The Jewett Art Center is undoubtedly one of Paul Rudolph’s finest works. Here his admiration for Wright and for Italian architecture is at its prime, yet without mitigating the building’s contribution to the configuration of the beautiful open space that is Wellesley College.
The site of this museum and film center was a small parking lot behind the Jewett Art Center, so the magnitude of the program called for a high-rise construction from the very start. Dialogue between the new center and the Jewett building thus became the leitmotiv of the project.
Such a dialogue immediately implied the creation of an open interstitial space, which then was quickly conferred the role of a square. Presiding over the square is the mass of the new museum, a vertical mass that confidently asserts its presence and becomes the dominant element of the overall space, engaging in conversation with the keel of the Jewett library.
But the dimensions of the museum are tempered by the volume of offices and services connecting it to the Jewett Center by way of a ramp, and by the irregular mass of the movie theater, which adapts to the geometry of the surrounding roads and subtly relates to Rudolph’s building by following one or another of its directrixes.
The volume of the museum or, better said, the almost cubic space, has been treated with rigor and precision. It is common practice in the history of architecture to cut a square or a cube into sections. Here this is done in an elemental manner, and efforts are made to avoid the idea of a center in favor of upward movement, toward the source of light, which hence becomes the true protagonist of the space. The double staircase divides the floor plan assymetrically. In this way it offers two alternatives for circulation and imposes its own law in the placement of the various exhibition levels. The verticality imposed by the limited size of the lot has been translated to compactness.
Yet the immediate adjacency of the halls, a result of such compactness, does not render them overly close to one another. For the double stairway increases the distance between each hall and the one immediately above it, producing the intervals necessary for the display of such a diverse collection of art works.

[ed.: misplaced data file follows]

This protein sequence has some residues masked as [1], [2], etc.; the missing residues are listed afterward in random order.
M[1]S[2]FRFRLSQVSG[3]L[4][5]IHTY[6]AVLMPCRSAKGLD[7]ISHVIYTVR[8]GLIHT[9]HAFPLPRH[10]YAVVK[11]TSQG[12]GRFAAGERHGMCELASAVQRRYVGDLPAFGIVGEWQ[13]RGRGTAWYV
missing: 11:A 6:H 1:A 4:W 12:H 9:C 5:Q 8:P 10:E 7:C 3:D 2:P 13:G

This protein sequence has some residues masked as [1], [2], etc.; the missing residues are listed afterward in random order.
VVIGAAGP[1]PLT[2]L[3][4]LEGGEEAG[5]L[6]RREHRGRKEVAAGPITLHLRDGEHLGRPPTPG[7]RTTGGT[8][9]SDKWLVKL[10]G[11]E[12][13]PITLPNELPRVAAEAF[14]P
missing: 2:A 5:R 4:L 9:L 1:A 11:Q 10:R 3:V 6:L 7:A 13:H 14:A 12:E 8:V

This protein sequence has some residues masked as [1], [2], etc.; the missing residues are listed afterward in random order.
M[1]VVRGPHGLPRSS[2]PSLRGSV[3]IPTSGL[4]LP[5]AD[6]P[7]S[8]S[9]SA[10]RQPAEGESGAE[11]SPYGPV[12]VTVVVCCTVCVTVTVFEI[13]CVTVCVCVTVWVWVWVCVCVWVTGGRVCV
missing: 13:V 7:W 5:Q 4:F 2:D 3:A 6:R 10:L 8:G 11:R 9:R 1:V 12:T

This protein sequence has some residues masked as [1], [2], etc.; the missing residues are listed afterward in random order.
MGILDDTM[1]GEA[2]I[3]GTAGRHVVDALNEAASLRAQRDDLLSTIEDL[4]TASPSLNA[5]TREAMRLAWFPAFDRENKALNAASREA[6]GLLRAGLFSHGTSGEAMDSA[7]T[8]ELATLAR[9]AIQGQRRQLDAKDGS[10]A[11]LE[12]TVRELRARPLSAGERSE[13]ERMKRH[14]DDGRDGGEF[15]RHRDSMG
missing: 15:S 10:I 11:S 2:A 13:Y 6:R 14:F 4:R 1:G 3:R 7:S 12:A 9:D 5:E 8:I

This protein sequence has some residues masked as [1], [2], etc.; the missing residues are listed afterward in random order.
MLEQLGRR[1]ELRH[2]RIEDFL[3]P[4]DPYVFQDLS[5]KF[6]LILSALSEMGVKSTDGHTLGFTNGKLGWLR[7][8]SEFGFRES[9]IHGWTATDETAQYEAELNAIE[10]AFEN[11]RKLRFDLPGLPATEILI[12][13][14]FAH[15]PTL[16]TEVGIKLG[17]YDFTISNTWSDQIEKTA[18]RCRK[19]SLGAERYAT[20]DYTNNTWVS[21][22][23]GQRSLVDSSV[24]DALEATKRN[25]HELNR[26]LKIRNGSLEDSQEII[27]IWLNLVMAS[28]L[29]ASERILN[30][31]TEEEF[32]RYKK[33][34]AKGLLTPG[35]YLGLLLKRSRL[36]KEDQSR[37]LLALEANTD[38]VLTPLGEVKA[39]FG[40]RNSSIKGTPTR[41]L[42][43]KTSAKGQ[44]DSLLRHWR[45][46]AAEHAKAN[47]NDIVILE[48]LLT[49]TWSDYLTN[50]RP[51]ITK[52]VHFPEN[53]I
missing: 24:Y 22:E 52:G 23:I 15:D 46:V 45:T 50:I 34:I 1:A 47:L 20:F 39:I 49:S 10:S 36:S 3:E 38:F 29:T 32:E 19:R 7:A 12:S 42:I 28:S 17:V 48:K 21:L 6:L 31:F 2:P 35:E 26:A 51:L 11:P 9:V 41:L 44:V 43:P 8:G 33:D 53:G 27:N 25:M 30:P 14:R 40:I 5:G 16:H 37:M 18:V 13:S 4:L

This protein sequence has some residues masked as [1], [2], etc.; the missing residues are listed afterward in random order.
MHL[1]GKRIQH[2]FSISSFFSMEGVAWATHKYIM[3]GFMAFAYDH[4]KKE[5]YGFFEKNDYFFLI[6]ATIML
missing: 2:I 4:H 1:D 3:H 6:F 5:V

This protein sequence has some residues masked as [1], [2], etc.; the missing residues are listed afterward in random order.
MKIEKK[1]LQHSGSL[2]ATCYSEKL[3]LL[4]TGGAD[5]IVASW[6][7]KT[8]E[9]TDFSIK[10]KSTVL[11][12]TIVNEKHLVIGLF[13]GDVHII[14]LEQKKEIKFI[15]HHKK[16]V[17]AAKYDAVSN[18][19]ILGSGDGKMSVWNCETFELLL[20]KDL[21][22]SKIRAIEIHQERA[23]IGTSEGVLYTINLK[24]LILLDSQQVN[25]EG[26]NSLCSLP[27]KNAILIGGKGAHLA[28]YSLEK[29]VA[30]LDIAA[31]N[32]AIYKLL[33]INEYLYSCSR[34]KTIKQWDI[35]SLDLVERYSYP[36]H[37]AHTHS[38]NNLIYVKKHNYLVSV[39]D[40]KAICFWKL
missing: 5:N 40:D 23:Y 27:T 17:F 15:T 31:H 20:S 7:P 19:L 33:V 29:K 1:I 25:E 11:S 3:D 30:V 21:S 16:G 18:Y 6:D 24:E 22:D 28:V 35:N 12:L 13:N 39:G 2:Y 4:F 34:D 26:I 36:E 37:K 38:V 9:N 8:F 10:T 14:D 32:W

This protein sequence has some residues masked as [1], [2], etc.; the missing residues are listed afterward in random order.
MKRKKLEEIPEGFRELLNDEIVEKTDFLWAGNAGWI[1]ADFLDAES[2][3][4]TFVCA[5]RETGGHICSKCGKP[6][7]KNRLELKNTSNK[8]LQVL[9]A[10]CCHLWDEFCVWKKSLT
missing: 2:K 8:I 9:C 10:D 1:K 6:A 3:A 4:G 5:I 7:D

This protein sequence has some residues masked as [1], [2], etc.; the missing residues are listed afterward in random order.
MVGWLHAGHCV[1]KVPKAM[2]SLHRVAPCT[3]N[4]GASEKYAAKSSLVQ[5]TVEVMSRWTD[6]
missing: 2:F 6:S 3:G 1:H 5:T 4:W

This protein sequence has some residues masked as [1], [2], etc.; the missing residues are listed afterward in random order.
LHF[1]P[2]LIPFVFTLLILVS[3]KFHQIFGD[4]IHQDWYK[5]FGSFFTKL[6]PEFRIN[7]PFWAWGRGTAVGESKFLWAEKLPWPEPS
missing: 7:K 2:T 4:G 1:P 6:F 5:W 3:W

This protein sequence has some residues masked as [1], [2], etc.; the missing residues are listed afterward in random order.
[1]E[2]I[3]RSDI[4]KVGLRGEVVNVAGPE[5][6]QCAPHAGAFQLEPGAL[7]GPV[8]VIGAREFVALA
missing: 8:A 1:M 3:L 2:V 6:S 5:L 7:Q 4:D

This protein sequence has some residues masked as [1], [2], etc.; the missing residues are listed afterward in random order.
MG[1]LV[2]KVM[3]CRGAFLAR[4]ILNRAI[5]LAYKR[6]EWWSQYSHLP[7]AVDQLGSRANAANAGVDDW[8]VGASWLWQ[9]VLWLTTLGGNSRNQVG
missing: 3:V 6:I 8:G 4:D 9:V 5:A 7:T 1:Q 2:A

Upon reaching one landing the visitor finds himself on the first floor, where two halls designated to display modem painting (of the 19th and 20th centuries) are complemented by two others, one for African art and the other - situated directly above the movie theater - for contemporary art. One gets to the latter by way of a corridor elevated over the front steps. Also to be found on this floor is a laboratory for graphic works.
A mezzanine floor accomodates offices and a study room, and it is on this level that the connection to the Jewett Art Center is produced. Students will thus have the benefit of a domestic, private passage between the museum and the Art Department at their disposal, which should help preserve the didactic character of the collection.
The second story is reserved for the Renaissance and Baroque collections, besides Oriental art. In these halls the sunlight streams in not only from the top of the atrium, but also through the slits running parallel to the walls. The top floor, basking in the full splendor of the skylights, will house a rich collection of sculptures, with its windows offering views of the entire campus.
Finally, the basement is to accomodate the temporary exhibition hall and the different ateliers, storerooms and services. A freight lift of enormous capacity facilitates movement between the various levels and the service areas, access to which is through the north facade.
The movie theater with a seating capacity of 200 and a small café complete the program. The geometry here is markedly different. The theater occupies the center and takes up the entire floor plan, while access to it is peripheral, giving rise to an irregular space that opens onto the square and thereby facilitates the situation of the café. Both theater and café should contribute to the pseudo-urban character of the square.
For the construction of the center, we have resorted to the systems most in use in the United States. That is, reinforced concrete in the structure of the foundations and walls, steel for the framework, brick and prestressed concrete for the enclosures, and finally, copper for the roof...[+]
Arquitectos asociados Associate architects
V. Kiechel (proyecto project); Richard White Sons (dirección de obra site supervision).
Le Messurier (estructura structural); J. Altieri (instalaciones mechanical and electrical).
Richard White Sons.